DIY workout—how to start an exercise program

Starting a fitness routine can be tough, but sticking to activities you enjoy will help keep you motivated.

Starting a fitness routine can be tough, but sticking to activities you enjoy will help keep you motivated.

You may think nothing of strapping on the ‘ole sneakers and heading out for a 5K in your spare time. Or maybe you think that changing position on the sofa is all the fitness routine you need. No matter if you love or hate working up a sweat, there is a DIY workout for you. So read on for how to start an exercise program or simply enliven your existing regimen. After all, any movement is better for your health than no movement.

Get moving

If you have been thinking of starting an exercise program, but haven’t found the motivation yet, now’s the time to get started. Alexander Heyne offered some tips in her October 18, 2013 post “3 Easy Steps to Get Yourself to Exercise … Even if you Hate it (+ Beginner’s Workouts)” for Her advice? Do what intrinsically motivates you, i.e. “rather than forcing yourself to lift weights (if you truly hate it), work in the garden, take the dog for a longer walk, go for a hike, kayak, bike, or swim, or do some yard work.”

Second, while you think that rewarding or punishing yourself for adding more movement to your life may be a good motivator, in actuality it can harm your intrinsic motivation research has shown. Heyne advised, “the more you’re rewarding yourself or punishing yourself, the less likely you are to intrinsically “like” an activity and keep doing it without earning money or getting a spanking.”

DIY workout

If you are no stranger to the gym, but you want to mix it up a bit, consider this exercise program from Women’s Health magazine, “DIY Boot-Camp Workout” posted on April 20, 2010, that works just as well for men as it does for the ladies. Regular exercise enthusiasts should do each round, twice, with as many repetitions of each exercise as they can in 30 seconds. Start with a two to three minute warm-up jog. Rest for 10 seconds between each exercise.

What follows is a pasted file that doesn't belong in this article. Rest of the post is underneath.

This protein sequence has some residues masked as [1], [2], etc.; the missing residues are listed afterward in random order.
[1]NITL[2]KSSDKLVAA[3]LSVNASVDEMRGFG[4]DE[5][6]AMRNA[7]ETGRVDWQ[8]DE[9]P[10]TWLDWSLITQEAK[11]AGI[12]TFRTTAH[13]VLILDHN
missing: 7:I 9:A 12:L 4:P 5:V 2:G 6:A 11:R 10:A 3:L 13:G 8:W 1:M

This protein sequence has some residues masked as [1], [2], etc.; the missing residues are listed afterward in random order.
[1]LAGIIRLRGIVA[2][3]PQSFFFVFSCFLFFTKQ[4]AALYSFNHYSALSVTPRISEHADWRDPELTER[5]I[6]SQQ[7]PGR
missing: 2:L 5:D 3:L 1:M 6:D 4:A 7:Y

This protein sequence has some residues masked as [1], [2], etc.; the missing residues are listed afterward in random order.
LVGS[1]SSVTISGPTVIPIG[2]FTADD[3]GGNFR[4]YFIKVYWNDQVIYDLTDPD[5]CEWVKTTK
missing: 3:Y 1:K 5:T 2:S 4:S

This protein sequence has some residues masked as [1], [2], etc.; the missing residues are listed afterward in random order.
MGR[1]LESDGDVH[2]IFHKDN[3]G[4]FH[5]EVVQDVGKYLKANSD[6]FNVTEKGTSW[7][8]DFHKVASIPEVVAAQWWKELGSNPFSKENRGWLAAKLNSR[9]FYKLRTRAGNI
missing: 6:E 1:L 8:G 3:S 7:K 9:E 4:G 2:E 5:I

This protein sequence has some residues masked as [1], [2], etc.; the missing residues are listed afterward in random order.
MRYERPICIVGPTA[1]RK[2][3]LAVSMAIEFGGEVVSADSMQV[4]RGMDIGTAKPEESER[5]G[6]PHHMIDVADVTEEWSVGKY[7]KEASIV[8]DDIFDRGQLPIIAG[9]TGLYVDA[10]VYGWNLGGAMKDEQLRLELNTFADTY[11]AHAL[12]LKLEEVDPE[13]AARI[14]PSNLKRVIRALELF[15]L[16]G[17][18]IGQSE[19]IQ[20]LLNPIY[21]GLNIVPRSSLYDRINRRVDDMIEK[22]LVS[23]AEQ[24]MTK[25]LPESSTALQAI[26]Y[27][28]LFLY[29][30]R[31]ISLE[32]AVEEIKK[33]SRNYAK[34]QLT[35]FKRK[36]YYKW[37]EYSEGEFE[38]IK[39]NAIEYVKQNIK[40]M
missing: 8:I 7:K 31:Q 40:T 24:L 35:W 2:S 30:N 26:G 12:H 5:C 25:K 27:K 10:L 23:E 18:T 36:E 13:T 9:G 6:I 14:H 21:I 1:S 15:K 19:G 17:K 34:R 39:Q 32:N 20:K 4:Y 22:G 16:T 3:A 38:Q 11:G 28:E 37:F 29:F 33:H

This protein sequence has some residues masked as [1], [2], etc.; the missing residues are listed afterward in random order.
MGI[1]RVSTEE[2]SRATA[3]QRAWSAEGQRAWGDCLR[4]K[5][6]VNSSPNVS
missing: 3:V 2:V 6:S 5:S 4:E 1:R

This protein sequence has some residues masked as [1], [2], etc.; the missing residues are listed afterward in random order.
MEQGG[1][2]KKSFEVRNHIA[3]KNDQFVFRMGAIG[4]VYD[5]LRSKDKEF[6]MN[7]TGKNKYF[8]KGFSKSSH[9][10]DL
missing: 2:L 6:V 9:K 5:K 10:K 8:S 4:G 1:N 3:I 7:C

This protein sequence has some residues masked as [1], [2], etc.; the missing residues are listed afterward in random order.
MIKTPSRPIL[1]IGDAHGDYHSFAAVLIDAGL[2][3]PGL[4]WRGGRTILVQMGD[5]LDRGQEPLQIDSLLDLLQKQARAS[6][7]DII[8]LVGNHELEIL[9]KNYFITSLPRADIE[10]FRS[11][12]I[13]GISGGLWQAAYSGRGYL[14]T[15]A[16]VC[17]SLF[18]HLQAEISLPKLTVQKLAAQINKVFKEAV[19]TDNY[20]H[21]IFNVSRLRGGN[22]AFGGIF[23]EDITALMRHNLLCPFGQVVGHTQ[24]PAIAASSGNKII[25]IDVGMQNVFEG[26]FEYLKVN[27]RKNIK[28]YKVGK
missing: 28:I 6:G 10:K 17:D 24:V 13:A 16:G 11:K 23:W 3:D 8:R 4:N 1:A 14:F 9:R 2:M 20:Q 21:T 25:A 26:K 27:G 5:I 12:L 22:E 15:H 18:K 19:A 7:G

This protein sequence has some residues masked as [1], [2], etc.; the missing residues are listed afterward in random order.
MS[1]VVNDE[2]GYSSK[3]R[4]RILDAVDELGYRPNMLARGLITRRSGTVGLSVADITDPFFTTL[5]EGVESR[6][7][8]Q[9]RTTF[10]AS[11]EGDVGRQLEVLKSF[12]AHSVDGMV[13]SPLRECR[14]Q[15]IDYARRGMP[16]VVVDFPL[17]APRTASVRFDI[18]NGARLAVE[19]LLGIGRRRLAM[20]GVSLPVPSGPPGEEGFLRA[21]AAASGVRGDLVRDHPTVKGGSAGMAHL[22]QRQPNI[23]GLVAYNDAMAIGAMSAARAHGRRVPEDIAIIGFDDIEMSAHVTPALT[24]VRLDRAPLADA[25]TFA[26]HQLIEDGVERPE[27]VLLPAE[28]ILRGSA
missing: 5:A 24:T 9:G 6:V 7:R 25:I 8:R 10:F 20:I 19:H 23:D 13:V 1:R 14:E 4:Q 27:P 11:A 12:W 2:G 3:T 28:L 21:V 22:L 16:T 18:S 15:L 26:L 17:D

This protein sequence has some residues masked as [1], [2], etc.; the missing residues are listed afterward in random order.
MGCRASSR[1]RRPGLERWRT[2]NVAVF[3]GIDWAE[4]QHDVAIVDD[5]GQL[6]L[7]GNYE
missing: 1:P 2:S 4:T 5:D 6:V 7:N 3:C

Round 1

  • Squats—With feet hip-width apart, bend your knees to 90 degrees, keeping your chest upright. Return to standing.
  • Pushups—Place hands wider than shoulder-width apart and lower your chest to the floor.
  • Bicycle crunches—Lie on your back, hands clasped behind your neck. Bring your right elbow toward your left knee while straightening your right leg, raised six to eight inches above the floor. Alternate sides.
  • Jumping jacks—Raise your arms out to the sides and above your head; at the same time, jump up and spread your feet wide. Reverse and repeat.
  • Back extensions—Lie facedown with your arms at your sides and slowly raise your head, shoulders, and chest off the floor.

Rest 1 minute.

Round 2

  • Walking lunges—Step forward with your right leg and bend your knees to 90 degrees. Move forward as you alternate legs.
  • Squat jumps—Do a squat, then jump as high as you can while throwing your arms up into the air, landing softly right into another squat.
  • Close-grip pushup—Place hands side by side, thumbs touching, and lower your chest to the floor.
  • Standing high-knees—Jog in place, quickly alternating bringing your knees up toward your chest.
  • Mountain climbers—From a pushup position, quickly alternate bringing your knees toward your chest.

Stay motivated

Whether you are just starting out with an exercise program or if you are ready for a more advanced DIY workout, the trick is to stay motivated. Ben Radding wrote “Moderate Exercise Increases Motivation” for Men’s Fitness, which cites new research from the University of Copenhagen. That 13-week trial showed researchers that 30 minutes of daily exercise is just as good as a full hour of harder training when it comes to staying motivated.

Radding wrote, “If you’ve been feeling the brunt of brutal workouts or your motivation has become stagnant, it might be time to step off the gas a bit.” The proof is in the results. The study found that the men who exercised 30 minutes a day lost an average of two pounds more than those who worked out for 60 minutes every day. So less really can be more! 

Got your own favorite way to sweat it out? Share your tips in the comments below.

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